Opening of a second round of cash assistance for the self-employed
The second round of aid under the Self-Employed Income Support Scheme (SEISS) has been opened, offering a one-time grant of up to £ 6,750.
The system is open to the self-employed (including partners in a partnership) whose activity has been impacted by Covid-19 since July 14.
A one-time government grant of 70% of average monthly business profits over three months will be paid to those eligible for the program and subject to the above cap. Applications must be submitted by October 19.
“The eligibility criteria are the same as for the first round, but the payment is reduced, and those eligible must be contacted by HMRC to inform them of the availability of funding,” said Martyn Dobinson, partner of Accountant Saffery Champness .
Any claim suspected of having been wrongly made will be investigated by HMRC.
Figures released by the HMRC show that £ 201million was paid out to companies in agriculture, forestry and fishing for the first round, with an average claim amount of £ 3,200.
The data also revealed that only 59% of potentially eligible businesses in the sector had applied by July 31, the lowest proportion of any industry, with the education sector highest at 83%.
Eligibility requirements are the same as for the first round of funding, Mr Dobinson said, according to which applicants must:
- Be self-employed or a member of a partnership (and not operate through a business or trust)
- Were affected by the coronavirus outbreak on or after July 14, 2020
- Have negotiated in 2018-19 and submitted a tax return for that year by April 23, 2020
- Traded in 2019-20
- I intend to continue trading in 2020-21
- Have trading profits for 2018-19 not exceeding £ 50,000, which must be at least half of total income (if this condition is not met, the three-year average up to 2018-19 inclusive will be taken into account account).
The second condition is the key. “Meeting the rest of the conditions is an obvious fact, but have they been affected by Covid-19? Mr Dobinson said.
“Claimants will need to be able to provide commercial evidence of this fact, and HMRC will take any fraudulent claims seriously.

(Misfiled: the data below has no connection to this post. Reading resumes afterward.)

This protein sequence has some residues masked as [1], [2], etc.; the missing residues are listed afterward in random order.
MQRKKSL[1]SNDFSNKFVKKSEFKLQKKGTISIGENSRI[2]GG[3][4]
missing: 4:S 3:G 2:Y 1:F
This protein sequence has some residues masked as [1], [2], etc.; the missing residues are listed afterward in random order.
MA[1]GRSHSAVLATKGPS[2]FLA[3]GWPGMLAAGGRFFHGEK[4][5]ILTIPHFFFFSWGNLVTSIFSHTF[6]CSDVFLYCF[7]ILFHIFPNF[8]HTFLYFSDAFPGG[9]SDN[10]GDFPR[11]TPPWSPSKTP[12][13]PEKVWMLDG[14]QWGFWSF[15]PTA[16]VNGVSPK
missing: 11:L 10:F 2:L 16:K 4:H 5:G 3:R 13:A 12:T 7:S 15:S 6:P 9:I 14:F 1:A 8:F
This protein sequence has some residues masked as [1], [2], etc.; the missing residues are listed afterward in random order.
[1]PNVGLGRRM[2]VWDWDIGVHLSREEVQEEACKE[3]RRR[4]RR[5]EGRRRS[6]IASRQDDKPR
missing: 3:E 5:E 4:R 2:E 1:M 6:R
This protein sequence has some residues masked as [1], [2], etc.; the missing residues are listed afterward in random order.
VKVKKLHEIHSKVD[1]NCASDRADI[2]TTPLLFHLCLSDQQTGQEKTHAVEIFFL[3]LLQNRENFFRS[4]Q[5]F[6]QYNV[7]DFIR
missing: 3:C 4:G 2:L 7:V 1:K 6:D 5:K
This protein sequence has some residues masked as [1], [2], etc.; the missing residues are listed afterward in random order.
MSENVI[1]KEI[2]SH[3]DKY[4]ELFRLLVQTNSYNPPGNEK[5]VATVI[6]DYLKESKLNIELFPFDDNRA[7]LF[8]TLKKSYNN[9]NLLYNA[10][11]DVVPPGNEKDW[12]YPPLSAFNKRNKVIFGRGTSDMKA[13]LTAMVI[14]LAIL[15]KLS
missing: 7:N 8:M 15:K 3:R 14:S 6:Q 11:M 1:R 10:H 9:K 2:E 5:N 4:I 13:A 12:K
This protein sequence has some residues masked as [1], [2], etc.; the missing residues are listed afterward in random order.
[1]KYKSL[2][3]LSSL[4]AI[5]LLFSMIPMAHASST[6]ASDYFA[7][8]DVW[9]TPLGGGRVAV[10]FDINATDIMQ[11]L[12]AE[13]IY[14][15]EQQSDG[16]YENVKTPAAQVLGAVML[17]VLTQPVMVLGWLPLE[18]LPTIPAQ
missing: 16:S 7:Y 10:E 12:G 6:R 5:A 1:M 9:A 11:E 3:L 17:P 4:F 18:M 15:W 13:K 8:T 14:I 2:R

“How HMRC will verify claims is unclear. HMRC guidelines state that the applicant must make an honest assessment.
“Typically, being negatively affected will mean lower income or higher costs due to the coronavirus. “
Illness is part of the evidence
He said the evidence could include being sick with the virus, having had to self-isolate or protect himself due to the virus. Likewise, if staff availability has been an issue, or if supplies or sales have been affected, then this is clear evidence.
HMRC guidelines say there is no minimum threshold to be crossed, so there is a wide possibility of making a claim under the program, Mr Dobinson said.
“Based on this, I expect that many farmers have been affected in one way or another and should have a valid claim.”
Government loan deadlines
The Coronavirus Business Interruption Loan Scheme (CBILS) is expected to close at the end of September, while the Bounce Back Loan Scheme (BBLS) will close to new requests in November.
The plan provides for:
- Loan financing of between £ 50,000 and £ 5million for UK businesses with annual turnover of up to £ 45million
- 12 months of interest and fees covered by the government
- 12 month repayment leave if needed
- Loan term of up to six years.
The plan provides for:
- Debt financing between £ 2,000 and £ 50,000, up to a maximum of 25% of annual turnover
- 12 months of interest and fees are covered by the government
- 12 month repayment leave is available
- The loan term can be up to six years
- The closing date for new applications is scheduled for November 4.
“With the full impact of Covid-19 yet to be felt by many agricultural and rural businesses, these loan application deadlines may come too soon.
“Unlike funding under the Coronavirus Job Retention Scheme (CJRS) or SEISS, the loan funding will have to be repaid and, as a result, many will have attempted to negotiate this phase using their own resources without resorting to debt financing. urgency, as attractive as it is. may have seemed.
Additional funding needed
“However, as the crisis continues and the impact sets in, it’s likely that many will find that they will need to access this additional funding to stay afloat after all.
“Other factors affecting agricultural businesses, including weather conditions, the prices of inputs, such as fertilizers and feed, and fluctuations in market and commodity prices, may pose additional risk to these businesses. companies over the next few months.
Likewise, those who have diversified into other areas, such as events, vacation accommodation, attractions and tourism, for example, may not yet have felt the full impact of the virus. A seriously shortened season will pose a serious challenge in terms of turnover and profitability.
“Budgeting and forecasting cash flow has never been more important and will help determine whether there is a need to access finance through these loan programs, which could be crucial for many businesses as the winter months. is felt. There will certainly be rural businesses that will need to take advantage of all possible support measures available. “
If it was possible for these two loan programs to be extended, anyone wishing to qualify for this funding should take advantage of it during the programs’ previously announced lifespan and apply on time, Dobinson advised.